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Why Do Females Have More ACL Tears? 

Based on statistics, women have more knee injuries... but why? Let's talk anatomy.

· Female Athletes,ACL,SportsMedicine

Do women really have more knee injuries?

I've been fortunate enough to be the head physician for the U.S. Women's Alpine ski team for almost twenty years. During that time, I've seen my share of knee injuries to these world-class female athletes, and fixed a few of those knees personally.

Due to this, I've been in a unique position to observe some of the factors that contribute to the fact that our female athletes have more knee injuries then their male counterparts.

Women's ACL Injuries Don't Just Impact World-Class Athletes

"In some sports, women are 4-5 times as likely to tear their Anterior Cruciate Ligament (ACL) than their male counterparts."

Women's volleyball, women's basketball, and even recreational skiing are all sports in which female participants have a much higher chance of tearing the ACL. And it doesn't just effect world class athletes-- unfortunately, it applies to everybody.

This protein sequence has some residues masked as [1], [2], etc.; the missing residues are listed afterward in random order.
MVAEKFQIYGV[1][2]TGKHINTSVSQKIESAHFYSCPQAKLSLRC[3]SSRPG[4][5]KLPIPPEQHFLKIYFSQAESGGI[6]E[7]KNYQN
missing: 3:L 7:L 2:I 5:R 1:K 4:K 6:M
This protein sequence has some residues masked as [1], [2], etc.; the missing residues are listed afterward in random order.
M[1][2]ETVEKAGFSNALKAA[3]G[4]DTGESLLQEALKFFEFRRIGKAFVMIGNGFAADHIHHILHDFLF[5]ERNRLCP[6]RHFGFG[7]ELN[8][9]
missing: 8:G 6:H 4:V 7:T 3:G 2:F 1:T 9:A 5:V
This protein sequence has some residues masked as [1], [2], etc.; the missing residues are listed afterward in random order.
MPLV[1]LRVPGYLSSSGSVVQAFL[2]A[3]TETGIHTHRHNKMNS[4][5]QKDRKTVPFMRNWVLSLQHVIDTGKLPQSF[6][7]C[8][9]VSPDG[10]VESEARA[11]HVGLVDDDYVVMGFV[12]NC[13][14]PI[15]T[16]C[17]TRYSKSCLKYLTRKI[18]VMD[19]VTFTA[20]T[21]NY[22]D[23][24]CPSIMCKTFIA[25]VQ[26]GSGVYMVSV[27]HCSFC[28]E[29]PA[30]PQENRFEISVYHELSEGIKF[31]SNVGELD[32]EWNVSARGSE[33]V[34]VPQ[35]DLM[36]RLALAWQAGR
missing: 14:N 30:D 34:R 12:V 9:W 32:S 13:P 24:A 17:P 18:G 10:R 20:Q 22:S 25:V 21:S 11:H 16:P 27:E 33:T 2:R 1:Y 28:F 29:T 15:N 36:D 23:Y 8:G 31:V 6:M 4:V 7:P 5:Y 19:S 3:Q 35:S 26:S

There are many reasons that contribute the higher risk. Let's talk about the anatomical reasons here today.

Women's ACL Tears - The Anatomical Factors

Women Are More Valgus Than Men

Women are inherently more "Valgus" than men. What does valgus mean? Essentially, it means that women naturally stand a bit more "knock-kneed" than males.

How does this affect the knee? Being built more knock-kneed puts a bit more stress on the joint (see the video below for a visual demonstration.)

So to sum it up, being more knock-kneed leads to the knee ligament "always being on stretch", which is a major anatomical factor that lends itself to more ACL tears.

Women Are More Loose-Jointed than Men

You may not have heard the term "hyper-lax", but it's quite important in this context.

Basically, hyper-lax means "loose-jointed".

So what does that mean for us?

It means that elbows hyper-extend, shoulders are easier to dislocate, and even kneecaps can pop out of joint with less trauma. And in my practice, I end up seeing knees that hyper-extend. In fact, some women are able to hyperextend up to 25% from normal. And that much stress upon the ligament puts it at more risk.

Anatomical Differences Result In More Knee Injuries In Females

So, in conclusion, being born hyperlax and a little more knock-kneed are the majaor anatomical factors that lead to more knee injuries in female athletes.

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